Publication here last week of “Syria’s Arsenal of Weapons of Mass Destruction Must Be Destroyed,” seems to have grabbed the attention of reporters and officials in the Pentagon and State Department. Foreign Policy’s Josh Rogin reported on Friday that the State Department is quietly warning Middle East countries about Syria’s WMD.
CNN has a strange story from the Pentagon this weekend claiming that 75,000 U.S. troops would be needed to secure Syria’s chemical and biological weapons. This appears to be yet another “news” story spun to discourage any new U.S. military engagement in the Middle East.
Actually, the most effective method of destroying these doomsday weapons may be from the air by bombing and incinerating the chemicals and viruses. Napalm or fuel-air explosives, also known as thermobaric bombs, create widespread and super-hot explosions, hot enough to destroy the chemical agents.
The United States government uses two methods to destroy chemical agents — neutralization of the chemicals or incineration in furnaces. A decade ago the U.S. National Research Council concluded, “Storing chemical weapons poses a greater threat to public safety than destroying them [by incineration]. The NRC recommends completing the destruction process ‘as quickly as possible’ because the most urgent threat is from an accidental or deliberate release from stored chemical weapons.”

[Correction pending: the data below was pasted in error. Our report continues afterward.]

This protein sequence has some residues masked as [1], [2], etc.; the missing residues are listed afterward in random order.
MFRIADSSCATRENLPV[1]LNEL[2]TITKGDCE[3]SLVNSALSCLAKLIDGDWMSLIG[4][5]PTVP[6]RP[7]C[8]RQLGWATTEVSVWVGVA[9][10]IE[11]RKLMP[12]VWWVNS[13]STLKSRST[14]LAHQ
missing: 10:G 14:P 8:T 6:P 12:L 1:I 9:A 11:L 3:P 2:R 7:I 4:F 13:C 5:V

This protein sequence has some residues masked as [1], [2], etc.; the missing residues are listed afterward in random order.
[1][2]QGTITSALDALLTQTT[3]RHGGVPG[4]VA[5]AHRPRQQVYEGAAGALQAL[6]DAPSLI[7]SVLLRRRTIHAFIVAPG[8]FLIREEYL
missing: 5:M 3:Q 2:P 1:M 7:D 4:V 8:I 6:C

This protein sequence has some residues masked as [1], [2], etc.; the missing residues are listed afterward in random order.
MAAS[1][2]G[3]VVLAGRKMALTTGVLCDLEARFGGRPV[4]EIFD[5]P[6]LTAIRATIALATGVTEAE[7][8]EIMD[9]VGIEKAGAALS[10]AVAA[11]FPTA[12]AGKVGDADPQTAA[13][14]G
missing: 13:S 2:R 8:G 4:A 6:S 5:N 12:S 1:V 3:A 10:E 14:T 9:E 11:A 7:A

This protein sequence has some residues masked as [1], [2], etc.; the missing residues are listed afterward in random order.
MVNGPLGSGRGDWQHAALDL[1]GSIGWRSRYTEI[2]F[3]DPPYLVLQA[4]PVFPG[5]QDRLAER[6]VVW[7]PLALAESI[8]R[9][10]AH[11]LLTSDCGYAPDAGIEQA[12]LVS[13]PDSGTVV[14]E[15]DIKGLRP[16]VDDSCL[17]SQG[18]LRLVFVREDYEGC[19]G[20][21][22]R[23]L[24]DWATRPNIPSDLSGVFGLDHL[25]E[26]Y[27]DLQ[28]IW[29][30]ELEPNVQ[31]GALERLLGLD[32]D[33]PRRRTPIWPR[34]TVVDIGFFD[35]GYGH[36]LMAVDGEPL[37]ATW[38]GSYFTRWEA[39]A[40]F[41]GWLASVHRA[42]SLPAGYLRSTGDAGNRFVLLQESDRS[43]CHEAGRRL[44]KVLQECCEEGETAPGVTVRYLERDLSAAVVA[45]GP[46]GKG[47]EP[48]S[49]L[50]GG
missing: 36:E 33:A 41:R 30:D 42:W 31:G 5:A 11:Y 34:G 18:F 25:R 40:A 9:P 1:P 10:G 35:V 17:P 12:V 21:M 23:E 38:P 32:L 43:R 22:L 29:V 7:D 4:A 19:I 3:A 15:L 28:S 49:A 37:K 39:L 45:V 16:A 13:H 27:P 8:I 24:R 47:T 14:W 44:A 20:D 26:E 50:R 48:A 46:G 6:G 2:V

True, the bombing of Syria’s unconventional armory is not the same as a controlled incineration, but what’s the choice?
Foreign Policy’s Rogin quotes an unnamed State Department official that the United States has “long called on the Syrian government to destroy its chemicals weapons arsenal and join the Chemical Weapons Convention.”
Syria is much too busy massacring its own people to consider destroying its chemical weapons arsenal. Maybe it’s time for the U.S. and allies to show Bashar Assad how it’s done.
How quickly we forget
The following is an excerpt from a July 2007 Jane’s Defense Weekly article:
Dozens of Syrian military officers and Iranian engineers were killed on July 26 in Halab, Syria, as they were attempting to mount a chemical warhead with mustard gas on a Scud-C missile, Jane’s Defence Weekly reported Monday.
An explosion spread lethal chemical agents, including mustard gas, VX gas and sarin nerve gas, killing 15 Syrian officers and dozens of Iranian engineers who were in the facility. Dozens of people were injured.